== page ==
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What is the correct way and not necessarily the most popular way to translate the Greek δαιμονισθεις (daimonizomai), to be “demonized” or demon-possessed?

“And those who had seen it told them how the δαιμονισθεις man had been healed.” ‭‭Luke‬ ‭8:36‬ ‭

  • What do you mean by “demon-possessed”? What does that term mean to you? – Der Übermensch Apr 29 at 8:15
  • I use it the same as I would use demonized meaning to have a demon/s as opposed to the demon owning the subject @DerÜbermensch. I don’t use demon possessed because of its connotation in modern English. But for this question demon possessed is left to the responder to interpret which most I imagine will interpret as the demon owning that person. – Nihil Sine Deo Apr 29 at 14:23
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Thomas Sappington, a professor of Intercultural studies, wrote a good scholarly essay Demon Possession where he offers his opinion on the best translation of the term daimonizomai after considering these issues related to a demon's interactions with a person:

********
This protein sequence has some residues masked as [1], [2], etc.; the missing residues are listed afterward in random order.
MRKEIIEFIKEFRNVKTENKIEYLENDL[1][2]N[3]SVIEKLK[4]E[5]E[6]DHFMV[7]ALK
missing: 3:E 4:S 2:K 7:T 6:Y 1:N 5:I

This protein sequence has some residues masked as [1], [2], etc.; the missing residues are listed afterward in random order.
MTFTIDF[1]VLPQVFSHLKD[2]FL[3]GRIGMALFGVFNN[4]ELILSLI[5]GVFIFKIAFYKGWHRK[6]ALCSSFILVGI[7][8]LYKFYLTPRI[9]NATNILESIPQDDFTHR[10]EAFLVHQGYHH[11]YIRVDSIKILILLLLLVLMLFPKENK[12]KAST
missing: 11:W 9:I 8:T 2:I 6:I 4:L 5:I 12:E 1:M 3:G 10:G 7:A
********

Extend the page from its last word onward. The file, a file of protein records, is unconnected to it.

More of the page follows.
1. related terms: "with an unclean spirit" (en pneumati akathartō) and "having a demon" (echōn daimonian)
  2. symptoms in Gospel passages
  3. distinguishing "demon possession" from other conditions related to the Fall
  4. ministry of exorcism
  5. Western bias in assuming that "demon possession" is dramatic, extreme, and rare
  6. some Christian groups's distinction of "posession" (from inside a person) and "oppression" (from outside the person)
  7. whether a Christian can be owned by demons (implied by the term "demon possession") since they have been purchased by the blood of Christ and what's the meaning of the ministry of deliverance.

His recommendation (emphasis mine):

The Best Translation of the Term Daimonizomai

Certain issues related to the phenomenon of “demon possession” have occasioned differences of opinion even among Christians who believe in the authority and inerrancy of the Bible. One of these issues is how we should translate the word daimonizomai. Most English translations, as well as many biblical scholars and theologians, use the term “is demon possessed” to render the meaning of this term. However, a significant number of writers, including many who perform exorcism as a part of their overall ministry, argue that the term is too narrow in meaning, thus giving the reader the impression that all cases of “demon possession” are extreme in nature. And to make matters even more complicated, some have introduced a distinction between “demon oppression,” which usually denotes demonic influence from outside the person, and “demon possession,” which refers to demonic influence that is typically more severe in nature due to the fact that the spirit is dwelling within the person who is “possessed.” This type of argument is fundamentally spatial in nature, and proponents of the oppression/possession distinction focus their attention on the question, “Where is the spirit?”